“To imply that our decision against Enbridge has been manipulated is deeply disrespectful of First Nations people, and our many neighbours who have joined our cause and support our decision to refuse this pipeline.”
(Adapted from a Yinka Dene Alliance news release, January 11, 2011)
NADLEH WHUT’EN, BRITISH COLUMBIA – The Yinka Dene Alliance, a group of five First Nations who are leading opponents of the proposed Enbridge Northern Gateway Pipeline project, are outraged by statements by Prime Minister Harper and Natural Resources Minister Joe Oliver attacking opponents of the pipeline as foreign “radicals” who are fighting against Canada’s national interest.
The First Nations are accusing the federal Minister of Natural Resources of disrespecting the federal government’s own laws and the rights of First Nations in his attack on opposition to the pipeline.
Chief Larry Nooski of Nadleh Whut’en First Nation, a member of the Yinka Dene Alliance, said:
“The fix is in with this government. How can any Canadian trust that the Enbridge review process will be conducted fairly and independently with Harper breathing down the review panel’s neck? We have had deep concerns about this Enbridge review process from the very beginning, because it doesn’t respect First Nations rights – that’s why we’re not intervening at the review panel.
“It is ludicrous for the federal minister to parrot tar sands lobbyists by directly attacking our communities that have decided the Enbridge project is too dangerous, and against our laws. We’re not foreign – these are our lands. To imply that our decision against Enbridge has been manipulated is deeply disrespectful of First Nations people, and our many neighbours who have joined our cause and support our decision to refuse this pipeline.”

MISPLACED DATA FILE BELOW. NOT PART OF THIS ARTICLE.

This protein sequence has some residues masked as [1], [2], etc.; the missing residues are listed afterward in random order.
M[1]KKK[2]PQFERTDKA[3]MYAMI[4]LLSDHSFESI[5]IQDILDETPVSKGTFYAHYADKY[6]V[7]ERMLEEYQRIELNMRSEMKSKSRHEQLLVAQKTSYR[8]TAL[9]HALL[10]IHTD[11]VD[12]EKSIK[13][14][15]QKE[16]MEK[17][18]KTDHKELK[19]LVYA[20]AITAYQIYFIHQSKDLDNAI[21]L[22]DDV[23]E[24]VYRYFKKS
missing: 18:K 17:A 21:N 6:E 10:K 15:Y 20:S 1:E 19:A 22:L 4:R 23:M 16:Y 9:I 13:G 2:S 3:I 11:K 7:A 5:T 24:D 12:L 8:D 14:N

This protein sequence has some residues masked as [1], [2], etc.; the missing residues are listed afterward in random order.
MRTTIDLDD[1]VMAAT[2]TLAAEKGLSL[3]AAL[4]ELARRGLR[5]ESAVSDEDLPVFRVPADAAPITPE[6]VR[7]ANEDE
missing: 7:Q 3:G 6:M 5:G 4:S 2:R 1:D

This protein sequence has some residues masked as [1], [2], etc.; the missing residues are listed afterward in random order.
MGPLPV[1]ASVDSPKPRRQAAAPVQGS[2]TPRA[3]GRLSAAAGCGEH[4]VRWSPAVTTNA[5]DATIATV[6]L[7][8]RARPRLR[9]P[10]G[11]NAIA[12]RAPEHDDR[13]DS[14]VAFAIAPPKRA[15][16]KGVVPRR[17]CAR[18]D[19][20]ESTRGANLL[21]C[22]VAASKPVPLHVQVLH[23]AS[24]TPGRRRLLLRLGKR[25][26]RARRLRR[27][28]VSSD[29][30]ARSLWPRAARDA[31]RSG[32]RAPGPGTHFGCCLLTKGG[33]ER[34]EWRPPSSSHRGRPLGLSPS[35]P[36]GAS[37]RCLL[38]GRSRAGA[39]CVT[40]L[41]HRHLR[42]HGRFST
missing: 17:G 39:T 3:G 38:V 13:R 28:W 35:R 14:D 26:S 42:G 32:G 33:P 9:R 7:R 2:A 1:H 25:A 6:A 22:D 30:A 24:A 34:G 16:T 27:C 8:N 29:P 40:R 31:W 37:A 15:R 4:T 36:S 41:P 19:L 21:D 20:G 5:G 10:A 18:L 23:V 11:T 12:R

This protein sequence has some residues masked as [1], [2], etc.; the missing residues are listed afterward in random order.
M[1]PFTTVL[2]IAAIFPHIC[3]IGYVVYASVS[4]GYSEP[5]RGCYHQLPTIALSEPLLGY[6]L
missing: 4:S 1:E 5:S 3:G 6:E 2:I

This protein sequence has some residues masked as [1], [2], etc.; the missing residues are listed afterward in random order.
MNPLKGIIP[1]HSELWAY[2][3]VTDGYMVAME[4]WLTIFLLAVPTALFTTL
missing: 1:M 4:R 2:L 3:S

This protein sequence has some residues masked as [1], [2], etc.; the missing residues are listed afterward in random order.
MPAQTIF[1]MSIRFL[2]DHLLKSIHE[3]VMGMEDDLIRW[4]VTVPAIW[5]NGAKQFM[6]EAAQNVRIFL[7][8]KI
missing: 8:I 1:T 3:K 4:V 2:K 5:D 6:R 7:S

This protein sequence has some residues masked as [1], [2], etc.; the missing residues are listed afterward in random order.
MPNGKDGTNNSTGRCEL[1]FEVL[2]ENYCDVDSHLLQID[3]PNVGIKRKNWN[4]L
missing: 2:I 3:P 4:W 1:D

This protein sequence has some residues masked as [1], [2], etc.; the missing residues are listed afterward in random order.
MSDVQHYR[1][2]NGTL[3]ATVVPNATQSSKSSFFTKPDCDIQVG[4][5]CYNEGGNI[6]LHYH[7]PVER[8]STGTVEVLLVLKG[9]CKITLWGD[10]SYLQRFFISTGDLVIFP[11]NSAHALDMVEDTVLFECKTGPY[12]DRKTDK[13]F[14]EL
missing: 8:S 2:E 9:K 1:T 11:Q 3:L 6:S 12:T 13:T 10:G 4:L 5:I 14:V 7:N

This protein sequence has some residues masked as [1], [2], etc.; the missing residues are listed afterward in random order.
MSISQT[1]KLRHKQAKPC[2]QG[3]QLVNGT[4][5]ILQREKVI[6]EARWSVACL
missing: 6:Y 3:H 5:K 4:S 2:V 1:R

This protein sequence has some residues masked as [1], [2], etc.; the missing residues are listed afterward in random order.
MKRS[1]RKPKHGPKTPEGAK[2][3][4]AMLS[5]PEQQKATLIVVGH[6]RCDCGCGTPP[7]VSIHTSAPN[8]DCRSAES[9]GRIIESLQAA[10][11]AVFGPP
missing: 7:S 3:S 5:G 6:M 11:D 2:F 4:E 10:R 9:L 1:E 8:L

First Nations are also offended at the suggestion by the Prime Minister, Minister Oliver, and petro-lobbyists that foreign money is interfering in the process, Chief Nooski added, saying:
“First Nations people are so opposed to this pipeline that we’re pulling money out of our own pockets and community members are doing everything that we can so that our voices are heard. We are also proud of the wide-ranging support we’ve received from our neighbours across the north, and from environmental groups – whether their funding comes from Canada or the U.S. Non-First Nations communities are joining with us like never before. We have made a decision, in our Save the Fraser Declaration, to ban these pipelines and tankers. Tens of thousands of British Columbians have signed petitions specifically supporting our decision. The Enbridge project has unified us and we are not going to stop until we win this together.”
The Save the Fraser Declaration has been signed by 66 First Nations, and more than 130 First Nations resolutely oppose the Enbridge Northern Gateway Pipelines and tankers.